In America childhood obesity statistics show that almost 60 percent of children are obese. This statistic continues to grow at an alarming rate. 70 percent of obese adolescence become obese adults. This means when these children grow into adults they will have more health problems than they already do and their quality of life will decrease. The amount of children who are obese between ages 6-11 years old has risen from 6.5 percent in 1980 to 19.6 percent, in 2008. In adolescents ages 12-19 years old the obesity rates risen from 5.0 percent in 1960 to 18.1 percent in 2008. Last year the United States government stated that obesity and type 2 diabetes have become a national epidemic.
Obesity in America is literally a growing problem, affecting every age group. Children are the most venerable group because they have no control over where they have dinner or how often they have fast food. Parents and guardians make decisions about food and are responsible for the health of children. Childhood obesity has more than doubled in the last twenty years. This is concerning because Type Two diabetes is a horrible, crippling disease that is affecting children and teens dramatically whereas the disease was primarily seen in adults. Children are said to have a shorter life span than their parents for the first time ever. In the United States sixty-six percent of adults are overweight and one in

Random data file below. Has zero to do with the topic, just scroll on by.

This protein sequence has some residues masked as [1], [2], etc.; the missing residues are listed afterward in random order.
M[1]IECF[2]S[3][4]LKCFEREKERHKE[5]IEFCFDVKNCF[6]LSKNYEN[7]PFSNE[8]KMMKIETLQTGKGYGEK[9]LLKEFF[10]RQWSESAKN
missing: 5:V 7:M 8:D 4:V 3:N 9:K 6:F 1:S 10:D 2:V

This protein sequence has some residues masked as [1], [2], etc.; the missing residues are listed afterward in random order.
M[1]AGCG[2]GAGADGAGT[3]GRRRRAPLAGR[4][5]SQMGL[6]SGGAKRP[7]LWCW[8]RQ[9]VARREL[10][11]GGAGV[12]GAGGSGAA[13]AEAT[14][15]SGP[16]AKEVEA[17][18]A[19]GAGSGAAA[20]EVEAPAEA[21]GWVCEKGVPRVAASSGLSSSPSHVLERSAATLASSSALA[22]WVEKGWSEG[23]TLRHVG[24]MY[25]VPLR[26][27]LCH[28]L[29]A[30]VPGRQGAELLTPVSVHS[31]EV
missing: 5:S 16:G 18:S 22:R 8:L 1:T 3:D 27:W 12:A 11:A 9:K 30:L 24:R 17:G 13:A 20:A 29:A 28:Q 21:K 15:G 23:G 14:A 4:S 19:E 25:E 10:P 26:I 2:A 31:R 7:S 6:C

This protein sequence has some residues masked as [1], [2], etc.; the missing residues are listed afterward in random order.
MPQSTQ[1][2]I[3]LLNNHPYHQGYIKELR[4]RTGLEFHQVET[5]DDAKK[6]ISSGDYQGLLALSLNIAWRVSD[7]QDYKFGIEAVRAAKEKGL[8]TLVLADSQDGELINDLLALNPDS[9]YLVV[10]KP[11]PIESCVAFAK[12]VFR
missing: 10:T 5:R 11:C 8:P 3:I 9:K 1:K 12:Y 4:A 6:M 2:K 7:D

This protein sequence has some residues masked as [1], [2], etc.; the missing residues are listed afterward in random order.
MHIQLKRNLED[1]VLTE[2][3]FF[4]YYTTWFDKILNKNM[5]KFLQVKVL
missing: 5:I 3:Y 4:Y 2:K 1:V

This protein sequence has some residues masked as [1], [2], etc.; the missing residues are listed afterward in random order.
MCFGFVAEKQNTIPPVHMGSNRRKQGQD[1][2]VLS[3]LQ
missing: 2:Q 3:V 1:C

Children and adolescents, their health is of the most upmost importance. The child is impacting through everything they do in their lives and everything that they come face to. One of these factors that come into play into a child’s life is Obesity. Most importantly the racial and ethnic disparities that involve Obesity. Unless this issue of this inclining obesity is addressed, there will be assumptions that the amount of years a person will live will surely decline (Johnson, 2012). Obesity is a killer as it is the secondary killer and could well be our first if the people don’t take action (Johnson, 2012). Obesity increases the risk of cardiovascular disease as well as asthma and diabetes (Johnson, 2012). Seventeen percent of young adults in the USA today are obese (Rossen, 2014). The commonness of obesity has escalated throughout the years in Children and Young adults that were being seen in Adults (Caprio et al., 2008). There are many disparities in which affect children in every way but the one that affects the obesity in childhood is racial and ethnic disparities. The amount of obesity in childhood is increasing in all ethnic and racial groups but it is found that nonwhite population have the most amount of Obesity (Caprio et al., 2008). The Mexican- American and non-Hispanic black children have a heavier load to carry as of racial and ethnic subgroups (Rossen, 2014). As children are expose to different physical and social environments, they are wide-open to different